Christie wrote over a span of almost 60 years. She began with characters of post-war refugees (Poirot), an unemployed and unwanted generation of youth (Tommy and Tuppence), and socially invisible seniors (Miss Marple). She moved through backdrops of the rise of socialism, fascism, World War 2, the Cold War, eugenics, and terrorism. Reading through the substantial historical tapestry, I am reminded that we have always faced tremendous challenges in this world and, as the ordinary people who populate much of the Christie character spectrum do, we always rise to them. This will be no different. Even without a murder to complicate things.

What must also be taken into account is my own “historical tapestry” or span of time connected to these books. I started reading Agatha Christie as a girl, continuing through my youth and young adulthood, with an understandable break during my young family time. Now I am back as both reader and author, with the perspective of soon-to-be 60 years. My enjoyment is unabated, my respect for her craft the same. Yes, we find old social terms salted here and there that are unacceptable today but, as an historian, I read these as the products of their time that they are. And in her characters is the timelessness of Christie that keeps legions of fans loyal over 40 years after her death: restive youth, lost generations, strong and intelligent women, multi-faceted men, middle-aged people keeping active lives in the face of ageism, and elderly women sidelined by the culture pushing back. The wise women of society. My only momentary shock is that Christie defines elderly as 60-plus. The ‘old pussies’ as she (and her characters) calls them. Another product of those times. If that groups me in now with Miss Marple, I’m okay with that. Wait for me, Jane!

Spring has turned into summer, and now summer is delicately laced with the first hints of the coming autumn. Week after week, on The Christie Project Facebook group, I read and comment on the books along with research into the amazing life that Christie lived. What has been unexpected with this work (and ties into this blog on midlife) is not the return of pleasures of the past but an undeniable wellspring of human experience that refills my own, creating a refreshed foundation on which to stand as we move through these very challenging times. My walk toward 60—whatever I find that to be and what I make of it—as explored in this blog has covered ground I never saw coming. It has also brought a whole new appreciation for life.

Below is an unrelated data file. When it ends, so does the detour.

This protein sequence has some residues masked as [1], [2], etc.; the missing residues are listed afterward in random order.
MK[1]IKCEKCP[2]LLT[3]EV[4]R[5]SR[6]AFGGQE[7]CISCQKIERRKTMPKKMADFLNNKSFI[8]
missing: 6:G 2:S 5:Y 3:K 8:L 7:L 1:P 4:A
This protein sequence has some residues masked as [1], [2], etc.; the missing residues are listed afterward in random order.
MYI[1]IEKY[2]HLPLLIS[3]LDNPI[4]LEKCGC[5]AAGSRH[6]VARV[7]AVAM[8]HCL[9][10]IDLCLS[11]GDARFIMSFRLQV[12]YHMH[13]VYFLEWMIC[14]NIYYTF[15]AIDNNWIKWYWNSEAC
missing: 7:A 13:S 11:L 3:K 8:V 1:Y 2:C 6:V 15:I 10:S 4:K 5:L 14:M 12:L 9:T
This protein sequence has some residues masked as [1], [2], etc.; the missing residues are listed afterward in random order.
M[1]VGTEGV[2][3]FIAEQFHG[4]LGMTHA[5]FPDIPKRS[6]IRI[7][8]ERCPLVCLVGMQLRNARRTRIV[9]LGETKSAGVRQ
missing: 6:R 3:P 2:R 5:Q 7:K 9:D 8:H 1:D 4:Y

Credit for that lies in many sources but Christie is definitely one of them. Agatha Christie, born a Victorian woman, living through most of a century marked by titanic challenge and change, creative, brilliant, visionary, relentlessly productive, was always in her own view an old-fashioned and traditional woman. To this day, to her readers and scholars, she remains a true woman of mystery both personally and professionally. The Christie Project (as is this blog) is a very personal perspective on this iconic writer. I can say that my return to Agatha Christie for the long haul has been like a wonderful afternoon visit with an old friend—older female friend, mentor, elder advisor. Just the ticket right now.

My blog followers will see that this entry is unusually long, but it marks a turning point in the journey they have graciously shared with me. Last year, I started looking at entering my sixties as an unknown. Not so much trepidation as hesitation, and the desire to create a new decade in my life that would be the best one yet. I can say now that, even with the national tragedies Canadians have dealt with this year, the brick wall of a global pandemic, and a looming global recession, I have never felt so well, so solid, so strong. Happy and grateful in the centre of my life. Excited for the future and its possibilities. A second summer of the soul. I know that Agatha would approve. Despite the challenges in her life and having experienced being "wildly, despairingly, acutely miserable, racked with sorrow” at times, she never once doubted “that just to be alive is a grand thing.” Reading her now with my perspective of years, I can attest that Agatha Christie kept her summer, too.

So steady as she goes, onward into the second half of 2020 and my sixth decade (officially beginning in August). As noted in my previous entries, I am creating new dreams and can’t wait to take on what comes next.

Yes, Jane, life is definitely a One Way Street.

Thank God for that!

Talk soon,


The Christie Project:

Social media hashtag: #acenturyofchristie